FILE - In this Jan. 13, 2015 file photo, gun rights advocates carry rifles while protesting outside the Texas Capitol in Austin, Texas. Although Texas has more than 800,000 concealed handgun license holders, it is one of only six states that don’t allow open carry, a ban that dates almost to the Civil War. But open carry looked primed to pass this year with strong support from Gov. Greg Abbott and other top Republicans who have dominated state politics for two decades. (AP Photo/Eric Gay, File)
Demonstrators look on during a rally by gun-rights advocates at the state capitol Saturday, Feb. 7, 2015, in Olympia, Wash. Approximately 50 demonstrators, including a half-dozen small children, protested rules that prohibit openly carrying guns into the House and Senate viewing galleries. (AP Photo/Elaine Thompson)
A Colt M4 gun and a button that reads "I Vote - Proud Washington Gun Owner," are displayed by Mark Ramirez, of Bainbridge Island, Wash., as he takes part in a gun-rights rally, Thursday, Jan. 15, 2015, at the Capitol in Olympia, Wash., in opposition to the state's Initiative 594, which requires - with only a few exceptions - background checks on all gun sales and transfers. (AP Photo/Ted S. Warren)
Gun owners display their weapons on the steps of the Legislative Building during a gun-rights rally, Thursday, Jan. 15, 2015, at the Capitol in Olympia, Wash. The protestors were demonstrating against the state's Initiative 594, which requires - with only a few exceptions - background checks on all gun sales and transfers. (AP Photo/Ted S. Warren)
Protestors, including Mark Ramirez, center, of Bainbridge Island, Wash., wearing his Colt M4 gun, take part in a gun-rights rally, Thursday, Jan. 15, 2015, at the Capitol in Olympia, Wash, in opposition to the state's Initiative 594, which requires - with only a few exceptions - background checks on all gun sales and transfers. (AP Photo/Ted S. Warren)
Matt Mulder, left, holds an AR-15 rifle as he has his photo taken while Mary Hath Spokane, center, gives info to Steel Brooks after having her picture taken during a rally by gun-rights advocates to protest a new expanded gun background check law in Washington state Saturday, Dec. 13, 2014, in Olympia, Wash. Saturday's protest was called the "I Will Not Comply" rally, and those attending said they will openly exchange firearms in opposition to the state's new voter-approved universal background check law, Initiative 594. The law, which took effect on Dec. 4, requires background checks on all sales and transfers, including private transactions and many loans and gifts. (AP Photo/Elaine Thompson)
Members of Texas law enforcement wait for a news conference to begin Wednesday, May 27, 2015, in Austin, Texas. Law enforcement groups from across Texas are demanding Gov. Greg Abbott veto a handgun open carry bill if they can't strip out a restriction on police powers to question people carrying weapons.(AP Photo/Eric Gay)
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It's similar to an existing policy within the Department of Veterans Affairs that can submit veterans with diagnosed mental health issues to FBI background check systems.

However, the VA policy also allows veterans deemed incapable of managing their own funds to appear on the list. So critics argue the rule blocks people who aren't actually a danger to the public or themselves from buying guns.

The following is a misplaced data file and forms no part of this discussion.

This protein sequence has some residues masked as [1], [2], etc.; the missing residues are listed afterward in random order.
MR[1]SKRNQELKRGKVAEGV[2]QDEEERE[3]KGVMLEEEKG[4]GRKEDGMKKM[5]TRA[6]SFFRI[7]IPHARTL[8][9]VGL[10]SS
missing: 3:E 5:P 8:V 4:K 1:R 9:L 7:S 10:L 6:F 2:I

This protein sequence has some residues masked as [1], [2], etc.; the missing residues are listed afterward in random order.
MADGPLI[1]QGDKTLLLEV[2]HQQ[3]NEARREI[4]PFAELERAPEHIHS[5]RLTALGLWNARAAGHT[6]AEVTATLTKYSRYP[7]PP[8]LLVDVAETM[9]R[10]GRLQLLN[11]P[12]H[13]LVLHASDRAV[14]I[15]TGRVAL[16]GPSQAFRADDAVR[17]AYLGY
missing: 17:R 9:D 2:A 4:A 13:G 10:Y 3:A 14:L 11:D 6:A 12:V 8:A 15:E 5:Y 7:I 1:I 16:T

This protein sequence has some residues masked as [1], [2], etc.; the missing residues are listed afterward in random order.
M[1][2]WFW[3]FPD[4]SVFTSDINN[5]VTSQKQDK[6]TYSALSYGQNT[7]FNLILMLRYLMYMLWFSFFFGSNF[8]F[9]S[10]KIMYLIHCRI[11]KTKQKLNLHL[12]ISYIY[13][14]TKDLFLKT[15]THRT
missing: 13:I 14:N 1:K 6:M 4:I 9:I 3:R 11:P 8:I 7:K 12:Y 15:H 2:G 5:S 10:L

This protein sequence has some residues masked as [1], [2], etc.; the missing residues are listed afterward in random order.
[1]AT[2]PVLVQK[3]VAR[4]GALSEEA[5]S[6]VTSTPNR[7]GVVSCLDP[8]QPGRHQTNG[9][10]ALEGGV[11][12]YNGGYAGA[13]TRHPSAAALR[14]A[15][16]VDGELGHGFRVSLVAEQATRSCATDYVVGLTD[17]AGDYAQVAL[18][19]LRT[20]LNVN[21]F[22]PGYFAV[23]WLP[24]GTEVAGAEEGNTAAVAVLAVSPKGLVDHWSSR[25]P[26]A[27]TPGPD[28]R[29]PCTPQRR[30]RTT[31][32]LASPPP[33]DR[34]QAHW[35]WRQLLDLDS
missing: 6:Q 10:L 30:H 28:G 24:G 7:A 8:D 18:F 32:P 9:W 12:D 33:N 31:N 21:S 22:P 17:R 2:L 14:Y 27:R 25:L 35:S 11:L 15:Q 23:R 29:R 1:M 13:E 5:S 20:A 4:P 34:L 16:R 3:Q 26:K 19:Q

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These Social Security benefits could keep some people from buying guns
POMPANO BEACH, FL - DECEMBER 23: Tim Schneider checks out different handguns as Vesta Parks prepares to buy him one as a Christmas present at the National Armory gun store on December 23, 2015 in Pompano Beach, Florida. F.B.I. stats indicate that gun sales have increased dramatically this year, as reports indicate that firearms are a popular choice for a holiday present. (Photo by Joe Raedle/Getty Images)
POMPANO BEACH, FL - DECEMBER 23: A Christmas tree is seen at the National Armory gun store on December 23, 2015 in Pompano Beach, Florida. F.B.I. stats indicate that gun sales have increased dramatically this year, as reports indicate that firearms are a popular choice for a holiday present. (Photo by Joe Raedle/Getty Images)
POMPANO BEACH, FL - DECEMBER 23: Kevin Sherin and Melissa Sherin shop for a gift at the National Armory gun store on December 23, 2015 in Pompano Beach, Florida. F.B.I. stats indicate that gun sales have increased dramatically this year, as reports indicate that firearms are a popular choice for a holiday present. (Photo by Joe Raedle/Getty Images)
POMPANO BEACH, FL - DECEMBER 23: Vesta Parks checks out a handgun as she prepares to buy Tim Schneider (L) one as a Christmas present at the National Armory gun store on December 23, 2015 in Pompano Beach, Florida. F.B.I. stats indicate that gun sales have increased dramatically this year, as reports indicate that firearms are a popular choice for a holiday present. (Photo by Joe Raedle/Getty Images)
POMPANO BEACH, FL - DECEMBER 23: A customer compares handguns before buying one as a Christmas present at the National Armory gun store on December 23, 2015 in Pompano Beach, Florida. F.B.I. stats indicate that gun sales have increased dramatically this year, as reports indicate that firearms are a popular choice for a holiday present. (Photo by Joe Raedle/Getty Images)
DENVER, CO - DECEMBER 16: Ryan Resch writes down the serial number for a .22 caliber handgun to include on a background check for first time customer Dave Clute at BigHorn Firearms on December 16, 2015 in Denver, Colorado. Gun sales in Colorado have been growing in Colorado with over 4,000 people attempting to purchase a gun on Black Friday this year in Colorado. (Photo by Brent Lewis/The Denver Post via Getty Images)
DENVER, CO - DECEMBER 16: Ryan Resch helps Dave Clute with his first gun purchase, a .22 caliber handgun, at BigHorn Firearms on December 16, 2015 in Denver, Colorado. Gun sales in Colorado have been growing in Colorado with over 4,000 people attempting to purchase a gun on Black Friday this year in Colorado. (Photo by Brent Lewis/The Denver Post via Getty Images)
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This is just the latest in President Barack Obama's gun safety plan. In January, Obama announced a new rule that would let health care providers submit mental health records to the background check system without patients' permission.

Before that change, heath care privacy laws banned providers from submitting those records without patient consent.